Details On Republican Efforts To Boost Small Business Growth With The JOBS Act: Cantor’s JOBS package includes H.R. 3606, a bill introduced by Fincher and reported out of the Financial Services Committee on Feb. 16 by a vote of 54-1. The bill would phase in financial reporting regulations over five years after a company’s initial public offering. “This temporary reprieve from costly regulations will allow smaller companies to go public sooner, which directly leads to more job creation within the company,” the summary says. … A second bill in Cantor’s proposal, introduced by McCarthy, would eliminate a regulatory ban on small businesses from advertising to solicit investors. That measure passed the House Nov. 3 by a vote of 413-11. The third bill in Cantor’s proposal, introduced by McHenry, eliminates restrictions on the type of investors who can provide equity capital to small businesses. Currently, regulations only permit “accredited” individuals to invest in some circumstances. The bill passed the House 407-17 on Nov. 3. … Cantor’s proposal also includes two bills introduced by Schweikert. The first, which passed the House Nov. 2 by a vote of 421-1, increases the threshold for a business to be required to register with the Securities and Exchange Commission from $5 million to $50 million in amount of securities sold. The second, which was reported out of the Financial Services Committee in December by voice vote, would raise the threshold for a business to be required to register with the SEC from 500 shareholders to 1,000 shareholders. Roll Call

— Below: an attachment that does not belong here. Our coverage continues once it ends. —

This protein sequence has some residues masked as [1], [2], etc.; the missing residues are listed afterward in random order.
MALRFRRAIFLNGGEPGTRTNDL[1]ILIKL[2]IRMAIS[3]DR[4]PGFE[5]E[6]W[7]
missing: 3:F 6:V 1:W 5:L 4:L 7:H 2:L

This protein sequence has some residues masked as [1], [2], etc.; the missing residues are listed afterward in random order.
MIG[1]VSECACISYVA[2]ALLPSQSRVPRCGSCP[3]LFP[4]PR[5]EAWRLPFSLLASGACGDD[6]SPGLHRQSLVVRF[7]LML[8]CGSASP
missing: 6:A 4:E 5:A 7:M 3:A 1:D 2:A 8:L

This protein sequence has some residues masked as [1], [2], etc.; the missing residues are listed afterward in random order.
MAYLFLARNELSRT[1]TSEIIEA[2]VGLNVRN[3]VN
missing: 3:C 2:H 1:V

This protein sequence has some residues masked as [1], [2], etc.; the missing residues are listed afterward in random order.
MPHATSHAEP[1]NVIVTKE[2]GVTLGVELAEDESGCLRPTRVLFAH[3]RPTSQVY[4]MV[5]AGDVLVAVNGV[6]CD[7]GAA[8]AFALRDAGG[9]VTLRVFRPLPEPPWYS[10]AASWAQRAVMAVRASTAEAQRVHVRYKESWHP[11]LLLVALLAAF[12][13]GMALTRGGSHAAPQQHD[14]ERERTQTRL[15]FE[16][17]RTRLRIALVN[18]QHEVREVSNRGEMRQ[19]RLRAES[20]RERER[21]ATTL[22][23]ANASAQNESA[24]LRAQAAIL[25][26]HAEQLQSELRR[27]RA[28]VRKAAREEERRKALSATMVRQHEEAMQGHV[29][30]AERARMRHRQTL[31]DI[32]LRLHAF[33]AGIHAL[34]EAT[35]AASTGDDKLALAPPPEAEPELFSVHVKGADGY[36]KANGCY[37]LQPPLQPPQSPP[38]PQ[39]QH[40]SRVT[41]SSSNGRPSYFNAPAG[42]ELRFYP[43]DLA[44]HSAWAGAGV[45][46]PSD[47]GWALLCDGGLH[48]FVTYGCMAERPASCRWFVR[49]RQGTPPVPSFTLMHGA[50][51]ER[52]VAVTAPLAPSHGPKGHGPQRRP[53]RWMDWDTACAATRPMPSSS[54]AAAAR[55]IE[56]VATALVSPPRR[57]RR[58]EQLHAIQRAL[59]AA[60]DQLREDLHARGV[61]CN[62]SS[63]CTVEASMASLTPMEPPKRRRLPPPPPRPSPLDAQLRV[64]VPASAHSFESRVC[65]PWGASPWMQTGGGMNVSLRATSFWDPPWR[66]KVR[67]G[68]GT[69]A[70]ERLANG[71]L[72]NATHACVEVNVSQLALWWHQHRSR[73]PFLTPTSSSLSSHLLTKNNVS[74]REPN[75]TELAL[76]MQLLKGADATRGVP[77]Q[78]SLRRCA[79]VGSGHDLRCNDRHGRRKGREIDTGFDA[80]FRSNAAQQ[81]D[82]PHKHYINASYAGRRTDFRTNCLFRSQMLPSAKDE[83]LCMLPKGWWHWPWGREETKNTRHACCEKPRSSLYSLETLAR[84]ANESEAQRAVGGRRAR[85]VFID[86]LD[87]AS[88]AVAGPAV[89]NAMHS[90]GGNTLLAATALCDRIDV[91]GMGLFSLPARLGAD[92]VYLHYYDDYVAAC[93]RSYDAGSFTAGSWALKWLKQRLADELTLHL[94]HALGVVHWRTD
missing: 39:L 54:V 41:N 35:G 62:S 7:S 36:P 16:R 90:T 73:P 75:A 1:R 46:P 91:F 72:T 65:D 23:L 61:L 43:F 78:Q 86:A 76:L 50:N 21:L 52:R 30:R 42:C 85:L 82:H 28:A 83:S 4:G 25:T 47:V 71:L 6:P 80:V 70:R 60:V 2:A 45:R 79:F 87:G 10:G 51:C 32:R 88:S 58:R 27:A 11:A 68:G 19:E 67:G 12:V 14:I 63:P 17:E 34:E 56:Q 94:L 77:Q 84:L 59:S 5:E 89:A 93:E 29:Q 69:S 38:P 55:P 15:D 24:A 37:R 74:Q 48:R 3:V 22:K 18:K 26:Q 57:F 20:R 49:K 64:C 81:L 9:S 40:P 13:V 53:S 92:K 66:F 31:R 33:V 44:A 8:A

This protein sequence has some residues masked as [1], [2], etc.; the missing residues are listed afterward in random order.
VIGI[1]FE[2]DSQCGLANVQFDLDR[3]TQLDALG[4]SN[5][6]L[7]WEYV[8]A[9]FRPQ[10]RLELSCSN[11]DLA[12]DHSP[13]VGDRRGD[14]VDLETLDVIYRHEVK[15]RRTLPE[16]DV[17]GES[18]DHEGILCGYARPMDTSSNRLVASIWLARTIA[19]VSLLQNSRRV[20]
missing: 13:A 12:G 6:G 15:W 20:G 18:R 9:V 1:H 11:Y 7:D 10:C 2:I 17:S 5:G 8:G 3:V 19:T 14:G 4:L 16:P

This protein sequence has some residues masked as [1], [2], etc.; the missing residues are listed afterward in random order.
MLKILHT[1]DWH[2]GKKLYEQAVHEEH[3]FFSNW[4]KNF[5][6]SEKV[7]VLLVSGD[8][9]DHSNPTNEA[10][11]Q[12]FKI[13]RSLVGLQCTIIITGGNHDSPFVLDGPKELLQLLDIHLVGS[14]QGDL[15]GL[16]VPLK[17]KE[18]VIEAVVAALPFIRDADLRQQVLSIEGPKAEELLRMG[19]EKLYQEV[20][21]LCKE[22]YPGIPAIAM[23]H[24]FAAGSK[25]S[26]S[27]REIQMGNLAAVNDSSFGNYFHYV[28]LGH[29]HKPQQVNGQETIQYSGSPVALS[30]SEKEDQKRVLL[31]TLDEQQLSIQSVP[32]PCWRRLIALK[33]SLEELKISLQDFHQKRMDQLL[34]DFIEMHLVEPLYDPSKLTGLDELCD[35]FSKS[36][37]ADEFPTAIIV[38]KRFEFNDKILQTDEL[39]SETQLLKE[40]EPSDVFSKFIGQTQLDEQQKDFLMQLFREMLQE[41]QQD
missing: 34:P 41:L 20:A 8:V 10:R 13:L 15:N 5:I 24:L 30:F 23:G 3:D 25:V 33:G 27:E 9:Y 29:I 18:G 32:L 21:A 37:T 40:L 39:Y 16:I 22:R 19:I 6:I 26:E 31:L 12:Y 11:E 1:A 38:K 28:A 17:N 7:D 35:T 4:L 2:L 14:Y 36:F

The Obama Premium: Americans Continue To Feel The Effects Of President Obama’s Failed Energy Strategy